Payroll figures give Mitt Romney last chance to make his pitch

But mixed messages from vital figures also hand Barack Obama a way to defend his record

Ohio

An election race that hinges on the state of America's economy was dominated by the release of new employment figures yesterday which allowed both Barack Obama and Mitt Romney to lay a final claim to the eagerly contested mantle of job-creator-in-chief.

The monthly report from the US Labor Department revealed that 171,000 new names were added to payrolls by employers in October. That was significantly more than the 125,000 analysts had expected, and allows Mr Obama to take the credit for 32 straight months of slow but steady private-sector job growth.

Yet it also showed the unemployment rate tick up a tenth of a point, to 7.9 per cent. That rise was due to previously idle workers surging back in to the employment market, so was in theory positive economic news. But it also offered Mr Romney a valuable avenue for attack.

"Today's increase in the unemployment rate is a sad reminder that the economy is at a virtual standstill," Mr Romney said immediately after the report's release. "The jobless rate is higher than it was when President Obama took office... We can do better."

At a campaign stop in Wisconsin, the Republican candidate warmed to that theme, telling supporters that the President's policies were "crushing" the middle class. Citing what he called the "failed promises" of Mr Obama's last campaign, he argued that America "can't afford four more years" on its current track.

"[Obama] said that he was going to have the unemployment rate down to 5.2 per cent by now. Today, we learned that it's actually 7.9 per cent," said Mr Romney, who was last night due to speak on the outskirts of Cincinnati, in the crucial swing-state of Ohio. "That's nine million jobs short of what we were promised."

The President's riposte also came in Ohio, at a morning rally attended by roughly 2,800 supporters in the blue-collar city of Hillard. He currently carries a small but solid lead in opinion polls covering the state, whose 18 electoral college votes represent the foundation of the "firewall" protecting his chances of re-election.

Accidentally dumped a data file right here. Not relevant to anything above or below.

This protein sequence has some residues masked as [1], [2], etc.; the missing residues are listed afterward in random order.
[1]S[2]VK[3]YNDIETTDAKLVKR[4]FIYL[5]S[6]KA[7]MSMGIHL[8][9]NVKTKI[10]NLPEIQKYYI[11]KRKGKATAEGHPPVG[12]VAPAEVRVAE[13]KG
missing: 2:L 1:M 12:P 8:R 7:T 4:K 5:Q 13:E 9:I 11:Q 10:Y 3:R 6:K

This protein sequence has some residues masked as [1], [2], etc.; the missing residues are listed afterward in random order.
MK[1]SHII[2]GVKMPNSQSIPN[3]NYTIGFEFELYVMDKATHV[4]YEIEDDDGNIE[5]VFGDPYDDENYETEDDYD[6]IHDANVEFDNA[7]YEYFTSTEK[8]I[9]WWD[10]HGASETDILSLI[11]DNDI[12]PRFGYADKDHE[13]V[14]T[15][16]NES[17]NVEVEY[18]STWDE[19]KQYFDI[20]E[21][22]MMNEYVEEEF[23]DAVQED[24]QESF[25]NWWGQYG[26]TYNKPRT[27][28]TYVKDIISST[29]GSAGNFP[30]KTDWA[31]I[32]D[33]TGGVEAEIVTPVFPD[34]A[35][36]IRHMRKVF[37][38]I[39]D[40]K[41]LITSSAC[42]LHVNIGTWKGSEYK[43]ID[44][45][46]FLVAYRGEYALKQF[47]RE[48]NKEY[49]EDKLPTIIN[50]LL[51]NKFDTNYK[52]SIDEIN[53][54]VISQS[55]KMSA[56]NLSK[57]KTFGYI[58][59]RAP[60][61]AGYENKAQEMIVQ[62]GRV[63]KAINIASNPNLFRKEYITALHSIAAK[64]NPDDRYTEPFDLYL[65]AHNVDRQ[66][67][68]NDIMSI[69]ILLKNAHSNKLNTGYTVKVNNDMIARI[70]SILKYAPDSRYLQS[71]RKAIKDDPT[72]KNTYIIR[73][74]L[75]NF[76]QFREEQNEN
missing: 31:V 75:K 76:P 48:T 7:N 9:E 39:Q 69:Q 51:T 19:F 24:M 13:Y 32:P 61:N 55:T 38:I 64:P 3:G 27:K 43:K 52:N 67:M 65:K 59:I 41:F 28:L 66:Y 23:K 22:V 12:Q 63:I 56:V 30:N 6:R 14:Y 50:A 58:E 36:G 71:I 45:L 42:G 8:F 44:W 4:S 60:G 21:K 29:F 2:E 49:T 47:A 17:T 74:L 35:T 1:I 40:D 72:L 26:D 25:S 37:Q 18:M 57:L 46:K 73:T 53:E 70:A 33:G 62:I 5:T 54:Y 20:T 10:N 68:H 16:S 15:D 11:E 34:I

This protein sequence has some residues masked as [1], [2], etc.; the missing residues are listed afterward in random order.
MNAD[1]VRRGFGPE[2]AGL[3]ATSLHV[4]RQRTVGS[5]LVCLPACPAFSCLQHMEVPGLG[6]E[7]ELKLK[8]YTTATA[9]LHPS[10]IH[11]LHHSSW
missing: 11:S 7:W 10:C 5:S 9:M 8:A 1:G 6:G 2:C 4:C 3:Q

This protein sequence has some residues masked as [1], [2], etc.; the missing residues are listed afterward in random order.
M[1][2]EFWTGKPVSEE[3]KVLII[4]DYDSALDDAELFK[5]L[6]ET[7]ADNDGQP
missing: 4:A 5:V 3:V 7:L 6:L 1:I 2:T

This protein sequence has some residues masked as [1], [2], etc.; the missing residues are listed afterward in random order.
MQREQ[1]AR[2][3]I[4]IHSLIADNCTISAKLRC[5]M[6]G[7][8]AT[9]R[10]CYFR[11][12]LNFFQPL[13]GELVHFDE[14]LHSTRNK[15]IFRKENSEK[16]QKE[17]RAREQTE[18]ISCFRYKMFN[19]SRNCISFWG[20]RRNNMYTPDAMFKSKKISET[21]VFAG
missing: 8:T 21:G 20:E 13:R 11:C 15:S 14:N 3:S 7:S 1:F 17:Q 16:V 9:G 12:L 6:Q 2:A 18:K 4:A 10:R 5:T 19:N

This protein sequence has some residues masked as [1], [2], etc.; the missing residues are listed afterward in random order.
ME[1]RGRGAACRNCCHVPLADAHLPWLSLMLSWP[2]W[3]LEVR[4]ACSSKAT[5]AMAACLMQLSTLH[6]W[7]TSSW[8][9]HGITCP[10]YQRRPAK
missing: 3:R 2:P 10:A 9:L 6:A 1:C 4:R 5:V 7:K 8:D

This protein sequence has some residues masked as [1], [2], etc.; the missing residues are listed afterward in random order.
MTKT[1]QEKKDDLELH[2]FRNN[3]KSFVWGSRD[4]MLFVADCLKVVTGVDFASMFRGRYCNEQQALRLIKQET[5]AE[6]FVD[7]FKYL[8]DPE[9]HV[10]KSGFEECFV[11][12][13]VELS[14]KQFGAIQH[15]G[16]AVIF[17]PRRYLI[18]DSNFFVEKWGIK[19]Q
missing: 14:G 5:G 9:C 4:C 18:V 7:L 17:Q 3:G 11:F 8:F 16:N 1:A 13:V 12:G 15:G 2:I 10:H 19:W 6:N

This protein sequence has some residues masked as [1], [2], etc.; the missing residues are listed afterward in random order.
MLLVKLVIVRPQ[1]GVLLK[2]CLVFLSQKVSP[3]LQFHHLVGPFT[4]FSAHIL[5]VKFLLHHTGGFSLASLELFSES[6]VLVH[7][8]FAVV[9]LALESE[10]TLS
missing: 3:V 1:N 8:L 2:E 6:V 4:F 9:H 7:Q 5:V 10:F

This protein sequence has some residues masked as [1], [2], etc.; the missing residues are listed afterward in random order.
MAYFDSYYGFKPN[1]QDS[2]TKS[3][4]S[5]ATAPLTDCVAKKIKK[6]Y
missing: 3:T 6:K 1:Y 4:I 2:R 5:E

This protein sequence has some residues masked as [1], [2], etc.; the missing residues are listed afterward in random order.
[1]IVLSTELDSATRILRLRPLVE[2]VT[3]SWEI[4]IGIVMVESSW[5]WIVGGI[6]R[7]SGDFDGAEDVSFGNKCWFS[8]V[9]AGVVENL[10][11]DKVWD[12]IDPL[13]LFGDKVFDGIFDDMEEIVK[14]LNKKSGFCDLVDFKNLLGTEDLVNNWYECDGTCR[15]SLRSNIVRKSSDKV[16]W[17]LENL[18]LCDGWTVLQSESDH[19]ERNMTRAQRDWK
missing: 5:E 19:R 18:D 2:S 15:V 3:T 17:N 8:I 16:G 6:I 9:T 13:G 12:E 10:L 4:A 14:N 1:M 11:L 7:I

"We've created 5.4 million new jobs, and this morning we learned companies hired more workers in October than at any time in the last eight months," he said. "The American auto industry is back on top. Home values and housing construction is on the rise. We're less dependent on foreign oil than at any time in the past 20 years."

Making what is expected to form the backbone of his pitch, Mr Obama added: "We've made real progress, but we're here today because we know we have more work to do. As long as a single American wants a job can't find one, as long as families are working hard but falling behind, as long as there is a child languishing in poverty, our fight goes on. We have more work to do."

Deeper in yesterday's announcement were further positive signs for Mr Obama. September's new job figures – which were so good when initially released that prominent Republicans claimed they had been fabricated – were revised further upwards.

Consumer confidence is currently at its highest level for five years, according to a monthly survey released on Thursday. Home values and construction are also on the rise, albeit slowly. Mr Obama's campaign says the data reflect a nation on the right path.

Yet for all the bright signs, Mr Obama will still go into Tuesday's election with a higher unemployment rate than any sitting US President since Franklin D Roosevelt in the Depression-era 1930s. That is a fact that Republicans argue bears witness to a failed agenda.

The economy in numbers

171,000 Number of jobs added to US economy in October

7.9% Unemployment rate in October – 0.1% higher than September, despite number of extra jobs added

34.4 Hours in the average American's working week in October

$23.58 Average hourly wage in October (equal to £14.69), down one cent from September

11.8% Unemployment rate in Nevada in September – the highest in the US

Start your day with The Independent, sign up for daily news emails